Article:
As we near the General Election on December 12, all of us intending to vote need to step back just a little from the incessant blitz of social media hustle now going on to tablets, phones and laptops - intending to influence our thinking in favour of X Y or Z Party. Perhaps more so in this election than ever before because of pervasive intrusiveness through information technology media.
What confounds the professional pundits and 'experts' is the individual nature of local issues and personalities in every constituency complete with the overhanging dominance of Brexit ever present in voters minds. In turn this has fractured the traditional composition of British politics and dominance of two Parties still lingering on in the postwar era.
Brexit leaning communities thwarted by three years of political and parliamentary obfuscation, and in some cases outright rejection of the 2016 Referendum result need to find the optimum strategy for ousting remain inclined Members - or alternatively reinforcing Leave candidates. A divided England north-south is ever more in evidence further emphasised this week by authoritative studies pointing to the capital investment in railway and public transport being skewed in favour of London and the south east. Where the north west is concerned we are poor cousins on a scale of 3 to 1 - with London and the Home Counties benefitting decade after decade - and it shows.
London dominant budgetting by the Department for Transport showed up in an internal fight which secured preservation of the single platform canopy structure at Blackpool North's track and electrification upgrade - only after a sustained struggle by Blackpool representation with Network Rail's contractors all ready to remove it completely. The station itself being left more or less in its 1930's as built structural condition - despite Blackpool Council's originating scheme for a transport interchange involving trams, buses and trains within a modernised setting. Even today the political football which is the Poulton to Fleetwood railway infrastructure and reactivating a rail service out of Fleetwood - is out of the hands or influence of Fleetwood and north Fylde coast residents (read Voters) and kept closely held by forces in thrall to London.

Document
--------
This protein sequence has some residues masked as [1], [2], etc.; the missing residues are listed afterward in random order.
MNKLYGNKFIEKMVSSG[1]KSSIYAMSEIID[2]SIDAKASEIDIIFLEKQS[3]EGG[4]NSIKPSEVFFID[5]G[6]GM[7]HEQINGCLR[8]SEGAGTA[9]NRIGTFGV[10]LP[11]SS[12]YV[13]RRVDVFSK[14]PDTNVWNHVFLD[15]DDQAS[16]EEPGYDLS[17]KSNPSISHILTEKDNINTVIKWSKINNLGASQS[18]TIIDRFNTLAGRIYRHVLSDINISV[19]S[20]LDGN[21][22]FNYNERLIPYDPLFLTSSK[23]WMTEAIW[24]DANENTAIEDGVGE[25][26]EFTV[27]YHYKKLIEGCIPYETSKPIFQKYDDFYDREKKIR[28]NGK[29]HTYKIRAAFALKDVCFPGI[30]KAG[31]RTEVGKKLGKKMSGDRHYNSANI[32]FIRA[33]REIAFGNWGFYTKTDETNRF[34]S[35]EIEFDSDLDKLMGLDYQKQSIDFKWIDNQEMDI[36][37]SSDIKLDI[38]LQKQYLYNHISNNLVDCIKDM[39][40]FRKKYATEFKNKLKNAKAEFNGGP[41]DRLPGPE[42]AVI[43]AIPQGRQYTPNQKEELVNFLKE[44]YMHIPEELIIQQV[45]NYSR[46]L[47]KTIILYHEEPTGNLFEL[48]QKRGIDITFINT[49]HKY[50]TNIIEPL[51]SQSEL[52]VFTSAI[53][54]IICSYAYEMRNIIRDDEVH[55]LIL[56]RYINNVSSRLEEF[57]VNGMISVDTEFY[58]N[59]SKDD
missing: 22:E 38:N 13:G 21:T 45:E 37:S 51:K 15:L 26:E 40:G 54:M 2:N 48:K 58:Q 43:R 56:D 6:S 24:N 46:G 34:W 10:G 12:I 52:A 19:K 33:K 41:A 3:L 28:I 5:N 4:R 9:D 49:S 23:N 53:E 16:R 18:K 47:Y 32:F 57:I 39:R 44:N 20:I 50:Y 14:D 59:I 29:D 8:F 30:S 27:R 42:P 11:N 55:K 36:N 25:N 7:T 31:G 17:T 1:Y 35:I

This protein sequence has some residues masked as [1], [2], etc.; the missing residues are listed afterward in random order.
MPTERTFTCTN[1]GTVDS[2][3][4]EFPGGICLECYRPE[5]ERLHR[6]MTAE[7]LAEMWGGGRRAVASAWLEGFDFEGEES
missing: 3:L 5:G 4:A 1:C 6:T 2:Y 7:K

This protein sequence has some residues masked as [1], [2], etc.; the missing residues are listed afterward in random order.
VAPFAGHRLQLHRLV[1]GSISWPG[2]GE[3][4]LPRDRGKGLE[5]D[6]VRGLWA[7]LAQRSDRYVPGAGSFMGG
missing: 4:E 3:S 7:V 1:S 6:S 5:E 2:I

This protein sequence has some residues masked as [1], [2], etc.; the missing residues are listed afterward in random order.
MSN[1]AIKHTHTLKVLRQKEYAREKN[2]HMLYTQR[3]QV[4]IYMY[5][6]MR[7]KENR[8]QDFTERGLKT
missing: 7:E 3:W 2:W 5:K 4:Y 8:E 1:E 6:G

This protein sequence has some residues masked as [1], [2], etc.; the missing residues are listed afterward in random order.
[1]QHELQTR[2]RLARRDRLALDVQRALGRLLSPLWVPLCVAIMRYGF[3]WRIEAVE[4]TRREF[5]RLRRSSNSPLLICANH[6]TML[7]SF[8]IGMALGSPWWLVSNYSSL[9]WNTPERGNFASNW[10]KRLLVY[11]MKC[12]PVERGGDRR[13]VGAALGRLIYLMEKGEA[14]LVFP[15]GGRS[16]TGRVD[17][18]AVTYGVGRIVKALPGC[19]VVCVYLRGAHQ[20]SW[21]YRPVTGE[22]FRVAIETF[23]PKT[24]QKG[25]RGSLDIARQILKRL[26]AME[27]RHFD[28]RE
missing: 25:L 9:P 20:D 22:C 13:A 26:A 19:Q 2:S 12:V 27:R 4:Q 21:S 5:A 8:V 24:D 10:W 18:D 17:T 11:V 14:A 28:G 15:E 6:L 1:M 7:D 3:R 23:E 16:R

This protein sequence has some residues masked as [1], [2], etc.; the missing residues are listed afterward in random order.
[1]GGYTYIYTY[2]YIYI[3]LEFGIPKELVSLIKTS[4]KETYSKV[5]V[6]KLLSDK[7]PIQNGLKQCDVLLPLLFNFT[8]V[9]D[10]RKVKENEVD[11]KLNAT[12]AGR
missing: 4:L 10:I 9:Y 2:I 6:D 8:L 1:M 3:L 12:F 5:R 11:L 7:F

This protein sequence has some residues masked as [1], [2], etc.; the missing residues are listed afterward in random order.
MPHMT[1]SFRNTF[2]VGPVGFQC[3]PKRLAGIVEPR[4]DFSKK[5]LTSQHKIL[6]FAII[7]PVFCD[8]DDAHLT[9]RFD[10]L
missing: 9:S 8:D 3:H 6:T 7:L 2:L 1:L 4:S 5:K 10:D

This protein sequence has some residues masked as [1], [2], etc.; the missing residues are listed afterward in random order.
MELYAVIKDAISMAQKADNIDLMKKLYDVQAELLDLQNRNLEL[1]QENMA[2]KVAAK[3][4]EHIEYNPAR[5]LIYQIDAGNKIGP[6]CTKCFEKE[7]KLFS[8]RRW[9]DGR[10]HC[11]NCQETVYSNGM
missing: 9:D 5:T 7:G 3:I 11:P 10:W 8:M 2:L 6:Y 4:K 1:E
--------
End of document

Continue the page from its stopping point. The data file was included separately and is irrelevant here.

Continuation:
Once upon a time - trains from Preston via Kirkham ran into Blackpool's central station with its myriads of lines and umpteen platforms. Plenty of seats on every train, even if the smell of burning coal and hot oil was something to get used to ! Image : John Woodman Archive
The south Fylde railway - a rump single track running from Wesham all the way to its depressing terminus at Waterloo Road, Blackpool - reflects the disdain shown by the current setup at the Department of Transport and its ever changing political overseers for what are deemed non essential needs of northern communities.
Both main Parties are vying for votes with railways, the north south divide and the abysmal travel to work conditions for hundreds of thousands week in week out - being a determining factor for many intending to vote this month. For Fleetwood - just having a railway service is in and of itself a plus. The status quo and desire to deny any meaningful change being evident in the sentiments and shallow thinking of a Local Authority more ready at the drop of a hat to approve yet further housing development on green land. The consequent impact on the Fylde's road network frozen in time from the past century is self evident for anyone caring to embark on journeys in peak hours. Go ahead be my guest - take a newspaper.
With so many competing promises this time round its hard to define who to believe will actually deliver on any of them. There is at least a glimmer of hope that the pendelum will swing towards a reenergised northern England whatever the Election outcome. The same old excuses are not going to work whichever Party(s) find themselves grasping the levers of power on December 13th. Vote carefully for change, vote tactically.